Add Your Comment

  • sianphillips

    Brilliant post. And as a beginner blogger yet again I learn more from you.

  • nialldevitt

    Sian, I wouldn't call you a beginner blogger but thx. Cheers, Niall

  • http://www.btbtraining.com/blog Niall Devitt

    Hi Brendan,

    I was really hoping that people would start to pose these types of questions on here so thank you….. I think the simple answer to your question is yes but let me make a more general observation.

    The problem as I see it for many initiatives on-line or otherwise is the talk v action challenge, people will engage once they can see that their is a defined and speedy outcome. People are crying out for new ways to engage provided that their is a result at the end but unfortunately we continue to suffer from the lots of talk with very little action syndrome.

    I think if the network could speed up bringing ideas to market in a comprehensible way, it would be needed, valuable and a winner. It not a case of what’s out there, it’s more a case of how can we do faster, better and more effectively. We need as much “get ahead” stuff now as is possible.

    Great post!
    Niall

  • http://creativedynamic.blogspot.com/ Roisin Markham

    Great to see a discussion of this nature.
    If the choice is to go the YAN route I’d encourage a broader term of enagement so seekers and solvers can connect. This is a rapidly moving area. Which is as much about creative lateral thinking as anything else. As a facilitator, solver and catalst of inward innovation neither of these two networks work for me.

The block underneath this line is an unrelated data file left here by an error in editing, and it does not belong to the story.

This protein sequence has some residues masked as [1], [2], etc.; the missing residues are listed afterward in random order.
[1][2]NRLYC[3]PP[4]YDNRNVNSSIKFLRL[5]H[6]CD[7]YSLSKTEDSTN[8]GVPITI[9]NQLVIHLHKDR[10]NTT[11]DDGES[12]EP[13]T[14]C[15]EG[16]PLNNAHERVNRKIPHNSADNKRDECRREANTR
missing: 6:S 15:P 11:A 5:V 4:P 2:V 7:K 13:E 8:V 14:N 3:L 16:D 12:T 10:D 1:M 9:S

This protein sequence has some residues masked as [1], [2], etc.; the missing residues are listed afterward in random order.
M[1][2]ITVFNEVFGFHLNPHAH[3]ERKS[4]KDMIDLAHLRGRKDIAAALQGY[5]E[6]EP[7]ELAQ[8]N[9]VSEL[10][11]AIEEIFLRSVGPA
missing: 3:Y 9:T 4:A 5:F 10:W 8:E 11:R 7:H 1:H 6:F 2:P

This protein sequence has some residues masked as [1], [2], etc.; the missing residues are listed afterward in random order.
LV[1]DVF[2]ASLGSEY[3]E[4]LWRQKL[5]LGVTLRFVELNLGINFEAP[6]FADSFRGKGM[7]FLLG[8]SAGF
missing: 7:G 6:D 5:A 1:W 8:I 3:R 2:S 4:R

Collaboration is easy but the framework to facilitate it has to be right.
    I think http://www.hypos.com and http://www.addictlab.com are good examples.

  • http://twitter.com/ianbrodie Ian Brodie

    Indeed!For me, blogs are ripping down the Berlin walls around companies and letting customers (and anyone else) walk right into the heart of the firm.Whether that's a good or a bad thing depends on what you do with it.Ian

  • http://brendanhughes.ie Brendan Hughes

    Thanks for the comments guys. Niall, I agree that there is a need for measurable outcomes from such an initiative. Bringing ideas to market would be one, but I guess that for every idea there are very very few that actually do make it to market. It might be a bit like a dating site – plenty of encounters, but few marriages. We’ll have to think about the kinds of measure that are put in place – these will be driven by the objectives of course.

    Roisin, thanks for the examples. Are you sure that the first one is correct?

  • nialldevitt

    Hi Ian, that's a really wonderful analogy. I like It! By the way, we need to get you blogging on here :)Great comment again,Niall

  • http://www.sensei-winbeforehand.co.uk dawnbaird

    Niall, I love your comment that “engaging rather than controlling is where it is at”. I'm gonna quote this at my next seminar! Unfortunately, many (especially larger) organisations are focusing on controlling so heavily, they never start with online communications, in order to engage in alternative ways with new customers.

  • http://www.sensei-winbeforehand.co.uk dawnbaird

    Niall, I love your comment that “engaging rather than controlling is where it is at”. I'm gonna quote this at my next seminar! Unfortunately, many (especially larger) organisations are focusing on controlling so heavily, they never start with online communications, in order to engage in alternative ways with new customers.